Nice, I see I was the last one to comment 4 yrs ago, weird that I arrive 4 yrs later to add to your opinion. It just strikes me theres nothing in Buddhism that mentions being nice but isnt that playing with semantics?

Im hesitant to sound like I want to conflict with your comment here. I know you have a vast body of knowledge. Much more then I, however the extinction of suffering is realization. It cannot be attained or captured so to speak with any effort to strive for it. So what occurs in realization? Buddha never mentioned recognition of no self either. Without the artifice of the lmagined story, there is no one to suffer. The natural state is union, wholeness. Does being nice emerge from that. That would be an understatement.
You wrote "Without the artifice of the Imagined story, there is no one to suffer".
Yes, that is how enlightened people think.

In another line from my post you quoted I wrote:
"As evidence to support this contention I refer to the many sex scandals involving "enlightened" teachers. "

The victims of the scandals are not enlightened, they suffer. So I think your comments do a good job of supporting my contention. One reason enlightenment does not necessarily make you a nice person is because it can make you callous.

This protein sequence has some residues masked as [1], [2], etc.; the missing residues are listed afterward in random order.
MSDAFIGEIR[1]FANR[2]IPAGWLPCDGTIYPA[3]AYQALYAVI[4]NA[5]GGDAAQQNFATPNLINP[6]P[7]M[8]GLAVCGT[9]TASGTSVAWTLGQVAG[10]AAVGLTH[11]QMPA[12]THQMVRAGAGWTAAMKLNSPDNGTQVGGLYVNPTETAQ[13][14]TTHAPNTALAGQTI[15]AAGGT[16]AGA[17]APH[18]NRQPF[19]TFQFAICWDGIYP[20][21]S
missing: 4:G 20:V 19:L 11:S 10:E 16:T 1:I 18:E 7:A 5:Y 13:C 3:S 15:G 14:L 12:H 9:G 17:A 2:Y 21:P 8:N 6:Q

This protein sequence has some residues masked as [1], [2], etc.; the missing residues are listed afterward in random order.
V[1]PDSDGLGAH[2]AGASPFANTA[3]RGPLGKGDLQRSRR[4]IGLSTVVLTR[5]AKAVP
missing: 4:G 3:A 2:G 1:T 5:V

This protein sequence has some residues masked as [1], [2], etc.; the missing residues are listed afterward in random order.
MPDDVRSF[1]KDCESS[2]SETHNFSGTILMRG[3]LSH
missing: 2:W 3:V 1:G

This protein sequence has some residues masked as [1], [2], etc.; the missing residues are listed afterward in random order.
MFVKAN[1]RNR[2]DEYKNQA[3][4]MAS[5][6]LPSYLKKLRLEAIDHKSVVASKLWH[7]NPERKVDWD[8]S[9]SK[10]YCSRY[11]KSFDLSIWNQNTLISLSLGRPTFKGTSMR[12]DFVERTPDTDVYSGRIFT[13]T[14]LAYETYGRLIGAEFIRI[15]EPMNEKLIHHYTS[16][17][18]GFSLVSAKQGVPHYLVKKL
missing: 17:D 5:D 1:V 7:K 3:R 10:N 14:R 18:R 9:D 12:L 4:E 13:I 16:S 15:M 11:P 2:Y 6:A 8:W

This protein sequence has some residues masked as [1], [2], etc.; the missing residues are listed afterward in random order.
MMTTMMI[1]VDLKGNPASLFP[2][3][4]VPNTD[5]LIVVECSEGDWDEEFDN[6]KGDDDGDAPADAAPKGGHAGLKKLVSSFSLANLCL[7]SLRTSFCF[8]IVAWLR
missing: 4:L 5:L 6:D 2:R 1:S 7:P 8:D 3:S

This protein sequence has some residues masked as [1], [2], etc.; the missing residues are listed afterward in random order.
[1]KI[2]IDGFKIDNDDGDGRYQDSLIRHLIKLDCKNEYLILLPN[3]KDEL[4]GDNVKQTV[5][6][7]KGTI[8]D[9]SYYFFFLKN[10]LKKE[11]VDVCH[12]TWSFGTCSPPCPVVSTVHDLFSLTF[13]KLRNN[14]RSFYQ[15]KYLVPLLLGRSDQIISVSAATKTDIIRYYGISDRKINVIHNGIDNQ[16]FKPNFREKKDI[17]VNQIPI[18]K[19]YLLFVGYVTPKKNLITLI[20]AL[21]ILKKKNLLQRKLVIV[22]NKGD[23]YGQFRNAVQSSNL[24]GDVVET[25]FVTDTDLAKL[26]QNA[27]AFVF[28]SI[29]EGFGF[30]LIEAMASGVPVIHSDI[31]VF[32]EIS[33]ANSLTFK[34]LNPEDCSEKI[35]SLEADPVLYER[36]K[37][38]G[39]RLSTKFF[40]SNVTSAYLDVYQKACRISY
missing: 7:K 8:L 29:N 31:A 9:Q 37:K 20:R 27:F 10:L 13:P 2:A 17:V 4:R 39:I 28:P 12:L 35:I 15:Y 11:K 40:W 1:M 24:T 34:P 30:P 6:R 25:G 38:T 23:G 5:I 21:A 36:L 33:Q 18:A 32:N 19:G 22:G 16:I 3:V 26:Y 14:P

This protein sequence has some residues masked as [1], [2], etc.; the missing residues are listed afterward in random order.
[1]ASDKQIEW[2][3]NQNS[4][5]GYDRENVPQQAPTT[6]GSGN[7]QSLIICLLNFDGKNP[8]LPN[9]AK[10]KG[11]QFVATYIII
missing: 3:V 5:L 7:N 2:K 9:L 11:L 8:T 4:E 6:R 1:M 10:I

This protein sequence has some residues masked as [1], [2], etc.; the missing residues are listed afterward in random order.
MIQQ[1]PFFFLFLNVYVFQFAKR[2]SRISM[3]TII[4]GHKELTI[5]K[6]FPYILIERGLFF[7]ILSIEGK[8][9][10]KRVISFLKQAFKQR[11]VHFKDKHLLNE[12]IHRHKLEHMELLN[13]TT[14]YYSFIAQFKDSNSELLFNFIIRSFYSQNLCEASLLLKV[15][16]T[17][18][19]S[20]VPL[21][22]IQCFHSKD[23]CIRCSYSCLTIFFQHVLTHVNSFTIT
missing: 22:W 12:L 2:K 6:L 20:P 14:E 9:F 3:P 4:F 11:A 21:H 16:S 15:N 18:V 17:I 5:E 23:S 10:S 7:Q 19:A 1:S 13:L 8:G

What really drove this point home for me was a discussion I had about many cases of mental illnesses and even a suicide that were produced by one well known meditation retreat center. I was dumbfounded when people who were supposedly enlightened didn't recognize that there was a problem that needed to be fixed.

In my own life, I have found that the suffering I have experienced has caused me to become more compassionate because I better understand the suffering of other people, what they are going through, without suffering I would be less compassionate than I am now.
 
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"As evidence to support this contention I refer to the many sex scandals involving "enlightened" teachers. "
Yeah Jim, I've been following the whole scandal thing. I'm a contributor and follower of Batgap. I've become friends with Rick and I outed one particular teacher he interviewed. He took that interview down. There's a zen based teacher I follow, Peter Cutler. Peter has been very sharp about what he considers 'enlightened'.

I think your familiar with Ken Wilber. Ken asserts there are levels of growth/maturity which infuses this transformation. Peter posits that the enlightened person can develop a spiritual ego. Its a sliding back into a state of having a narrative story again. Peters teacher is Thich Nhat Hanh. Thich is probably a shining example of a mature enlightened figure. Another figure Peter points out and I too consider him the greatest saint of the 20th century is Ramana Maharshi.

Otherwise we look around and almost all the self anointed teachers have some hint of scandal and thus deemed not totally ripe. From Krishnamurti to Mooji, Maharishi to Sai Baba. All were/are great saints and yet the flesh is still strong. Its not that they are phony, but not fully mature in Ken Wilber's definition. One of best examples of this unripeness is the way Zen masters in Japan were drawn into this Nationalistic fervor during WWII. So though we be too harsh on our fellow humans who are dedicated bodhisattvas. They are still human and we must be discriminating about our imperfectness.